Note 2: A ‘catch-all’ paragraph is one that does not refer to specific types of “parts,” “components,” “accessories,” or “attachments” but rather controls non-specific “parts,” “components,” “accessories,” or “attachments” because they were “specially designed” for an enumerated item. For example, ECCN paragraph 9A610.x is a catch-all, because it controls “parts,” “components,” “accessories,” and “attachments” “specially designed” for military aircraft, but does not identify specific types of “parts,” “components,” “accessories,” or “attachments” within its control. Another example of a ‘catch-all’ is the heading of 7A102, which controls “specially designed” components for the gyros enumerated in 7A102, but does not identify the specific types of “components” within its control.

Note to paragraph (a)(1): Items that as a result of “development” have properties peculiarly responsible for achieving or exceeding the performance levels, ‘functions’ or characteristics in a relevant ECCN paragraph may have properties shared by different products. For example, ECCN 1A007 controls equipment and devices, specially designed to initiate charges and devices containing energetic materials, by electrical means. An example of equipment not meeting the peculiarly responsible standard under paragraph (a)(1) is a garage door opener, that as a result of “development” has properties that enable the garage door opener to send an encoded signal to another piece of equipment to perform an action (i.e., the opening of a garage door). The garage door opener is not “specially designed” for purposes of 1A007 because although the garage door opener could be used to send a signal by electrical means to charges or devices containing energetic materials, the garage door opener does not have properties peculiarly responsible for a achieving or exceeding the performance levels, ‘functions’ or characteristics in 1A007. For example, the garage door opener is designed to only perform at a limited range and the level of encoding is not as advanced as the encoding usually required in equipment and devices used to initiate charges and devices containing energetic materials, by electrical means. Conversely, another piece of equipment that, as a result of “development,” has the properties (e.g., sending a signal at a longer range, having signals with advanced encoding to prevent interference, and having signals that are specific to detonating blasting caps) needed for equipment used to initiate charges and devices containing energetic materials, would be peculiarly responsible because the equipment has a direct and proximate causal relationship that is central or special for achieving or exceeding the performance levels, ‘functions’ or characteristics identified in 1A007.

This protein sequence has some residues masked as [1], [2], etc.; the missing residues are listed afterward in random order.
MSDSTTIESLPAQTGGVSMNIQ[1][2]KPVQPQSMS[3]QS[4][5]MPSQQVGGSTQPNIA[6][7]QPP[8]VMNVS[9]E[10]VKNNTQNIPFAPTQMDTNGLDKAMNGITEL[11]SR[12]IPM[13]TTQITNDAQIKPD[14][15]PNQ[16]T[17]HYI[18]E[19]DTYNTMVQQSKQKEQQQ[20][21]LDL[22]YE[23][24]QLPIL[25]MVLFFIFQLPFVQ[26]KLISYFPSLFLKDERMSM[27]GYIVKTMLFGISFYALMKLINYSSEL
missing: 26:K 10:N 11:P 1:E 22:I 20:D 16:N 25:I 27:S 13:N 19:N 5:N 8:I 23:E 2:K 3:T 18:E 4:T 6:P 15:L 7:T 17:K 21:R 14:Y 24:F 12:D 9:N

Note 1 to paragraph (b)(3): Commodities in “production” that are subsequently subject to “development” activities, such as those that would result in enhancements or improvements only in the reliability or maintainability of the commodity (e.g., an increased mean time between failure (MTBF)), including those pertaining to quality improvements, cost reductions, or feature enhancements, remain in “production.” However, any new models or versions of such commodities developed from such efforts that change the basic performance or capability of the commodity are in “development” until and unless they enter into “production.”

Note 2 to paragraph (b)(3): With respect to a commodity, ‘equivalent’ means that its form has been modified solely for ‘fit’ purposes.

Note 3 to paragraph (b)(3): The ‘form’ of a commodity is defined by its configuration (including the geometrically measured configuration), material, and material properties that uniquely characterize it. The ‘fit’ of a commodity is defined by its ability to physically interface or interconnect with or become an integral part of another item. The ‘function’ of the item is the action or actions it is designed to perform. ‘Performance capability’ is the measure of a commodity’s effectiveness to perform a designated function in a given environment (e.g., measured in terms of speed, durability, reliability, pressure, accuracy, efficiency). For software, ‘form’ means the design, logic flow, and algorithms. ‘Fit’ means the ability to interface or connect with an item subject to the EAR. The ‘function’ means the action or actions it performs directly to an item subject to the EAR or as a stand-alone application. ‘Performance capability’ means the measure of software’s effectiveness to perform a designated function.

Note to paragraphs (b)(4), (b)(5) and (b)(6): For a commodity or software to be not “specially designed” on the basis of paragraphs (b)(4), (b)(5) or (b)(6), documents contemporaneous with its “development,” in their totality, must establish the elements of paragraphs (b)(4), (b)(5) or (b)(6). Such documents may include concept design information, marketing plans, declarations in patent applications, or contracts. Absent such documents, the “commodity” may not be excluded from being “specially designed” by paragraphs (b)(4), (b)(5) or (b)(6).